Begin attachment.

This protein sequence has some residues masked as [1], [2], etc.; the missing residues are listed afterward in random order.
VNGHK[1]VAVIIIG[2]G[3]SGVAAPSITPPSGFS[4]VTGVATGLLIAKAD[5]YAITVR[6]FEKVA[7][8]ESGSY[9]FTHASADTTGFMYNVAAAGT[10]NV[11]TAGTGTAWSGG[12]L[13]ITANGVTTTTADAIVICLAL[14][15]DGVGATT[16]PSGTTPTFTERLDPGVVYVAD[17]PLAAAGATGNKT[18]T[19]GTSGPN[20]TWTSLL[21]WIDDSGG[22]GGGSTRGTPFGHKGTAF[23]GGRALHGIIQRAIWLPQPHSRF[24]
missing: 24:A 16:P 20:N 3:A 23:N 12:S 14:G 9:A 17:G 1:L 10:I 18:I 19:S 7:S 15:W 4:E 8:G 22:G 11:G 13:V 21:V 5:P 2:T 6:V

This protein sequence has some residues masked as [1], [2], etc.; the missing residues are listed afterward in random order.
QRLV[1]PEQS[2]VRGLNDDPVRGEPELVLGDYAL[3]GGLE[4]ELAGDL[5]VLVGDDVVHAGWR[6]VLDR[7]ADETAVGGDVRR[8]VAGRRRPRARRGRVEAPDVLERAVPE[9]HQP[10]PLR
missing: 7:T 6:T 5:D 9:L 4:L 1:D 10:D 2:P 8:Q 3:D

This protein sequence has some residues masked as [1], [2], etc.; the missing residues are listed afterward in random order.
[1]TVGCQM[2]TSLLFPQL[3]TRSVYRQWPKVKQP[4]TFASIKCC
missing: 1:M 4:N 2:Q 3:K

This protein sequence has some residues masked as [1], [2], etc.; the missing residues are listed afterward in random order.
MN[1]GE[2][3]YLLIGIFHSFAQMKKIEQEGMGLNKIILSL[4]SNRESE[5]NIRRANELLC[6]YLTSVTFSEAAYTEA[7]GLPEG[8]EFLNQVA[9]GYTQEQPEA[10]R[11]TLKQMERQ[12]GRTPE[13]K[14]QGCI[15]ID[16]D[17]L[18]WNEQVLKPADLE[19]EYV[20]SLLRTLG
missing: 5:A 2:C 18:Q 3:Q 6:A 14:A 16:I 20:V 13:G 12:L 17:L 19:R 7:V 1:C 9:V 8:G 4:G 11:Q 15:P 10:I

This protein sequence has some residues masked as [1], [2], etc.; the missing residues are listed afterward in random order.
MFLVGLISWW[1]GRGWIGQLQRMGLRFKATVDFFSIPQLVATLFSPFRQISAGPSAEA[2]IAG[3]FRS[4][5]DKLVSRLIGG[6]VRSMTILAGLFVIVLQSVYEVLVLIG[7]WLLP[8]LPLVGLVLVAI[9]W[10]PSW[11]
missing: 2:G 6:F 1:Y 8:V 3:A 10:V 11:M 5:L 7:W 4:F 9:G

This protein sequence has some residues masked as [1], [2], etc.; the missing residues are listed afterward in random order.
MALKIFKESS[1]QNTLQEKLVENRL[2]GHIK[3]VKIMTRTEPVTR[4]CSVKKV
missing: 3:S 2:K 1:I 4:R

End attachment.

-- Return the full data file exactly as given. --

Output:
This protein sequence has some residues masked as [1], [2], etc.; the missing residues are listed afterward in random order.
VNGHK[1]VAVIIIG[2]G[3]SGVAAPSITPPSGFS[4]VTGVATGLLIAKAD[5]YAITVR[6]FEKVA[7][8]ESGSY[9]FTHASADTTGFMYNVAAAGT[10]NV[11]TAGTGTAWSGG[12]L[13]ITANGVTTTTADAIVICLAL[14][15]DGVGATT[16]PSGTTPTFTERLDPGVVYVAD[17]PLAAAGATGNKT[18]T[19]GTSGPN[20]TWTSLL[21]WIDDSGG[22]GGGSTRGTPFGHKGTAF[23]GGRALHGIIQRAIWLPQPHSRF[24]
missing: 24:A 16:P 20:N 3:A 23:N 12:S 14:G 9:A 17:G 1:L 10:I 18:I 19:S 7:S 15:W 4:E 8:G 22:G 11:G 13:V 21:V 5:P 2:T 6:V

This protein sequence has some residues masked as [1], [2], etc.; the missing residues are listed afterward in random order.
QRLV[1]PEQS[2]VRGLNDDPVRGEPELVLGDYAL[3]GGLE[4]ELAGDL[5]VLVGDDVVHAGWR[6]VLDR[7]ADETAVGGDVRR[8]VAGRRRPRARRGRVEAPDVLERAVPE[9]HQP[10]PLR
missing: 7:T 6:T 5:D 9:L 4:L 1:D 10:D 2:P 8:Q 3:D

This protein sequence has some residues masked as [1], [2], etc.; the missing residues are listed afterward in random order.
[1]TVGCQM[2]TSLLFPQL[3]TRSVYRQWPKVKQP[4]TFASIKCC
missing: 1:M 4:N 2:Q 3:K

This protein sequence has some residues masked as [1], [2], etc.; the missing residues are listed afterward in random order.
MN[1]GE[2][3]YLLIGIFHSFAQMKKIEQEGMGLNKIILSL[4]SNRESE[5]NIRRANELLC[6]YLTSVTFSEAAYTEA[7]GLPEG[8]EFLNQVA[9]GYTQEQPEA[10]R[11]TLKQMERQ[12]GRTPE[13]K[14]QGCI[15]ID[16]D[17]L[18]WNEQVLKPADLE[19]EYV[20]SLLRTLG
missing: 5:A 2:C 18:Q 3:Q 6:A 14:A 16:I 20:V 13:G 12:L 17:L 19:R 7:V 1:C 9:V 8:G 4:G 11:Q 15:P 10:I

This protein sequence has some residues masked as [1], [2], etc.; the missing residues are listed afterward in random order.
MFLVGLISWW[1]GRGWIGQLQRMGLRFKATVDFFSIPQLVATLFSPFRQISAGPSAEA[2]IAG[3]FRS[4][5]DKLVSRLIGG[6]VRSMTILAGLFVIVLQSVYEVLVLIG[7]WLLP[8]LPLVGLVLVAI[9]W[10]PSW[11]
missing: 2:G 6:F 1:Y 8:V 3:A 10:V 11:M 5:L 7:W 4:F 9:G

This protein sequence has some residues masked as [1], [2], etc.; the missing residues are listed afterward in random order.
MALKIFKESS[1]QNTLQEKLVENRL[2]GHIK[3]VKIMTRTEPVTR[4]CSVKKV
missing: 3:S 2:K 1:I 4:R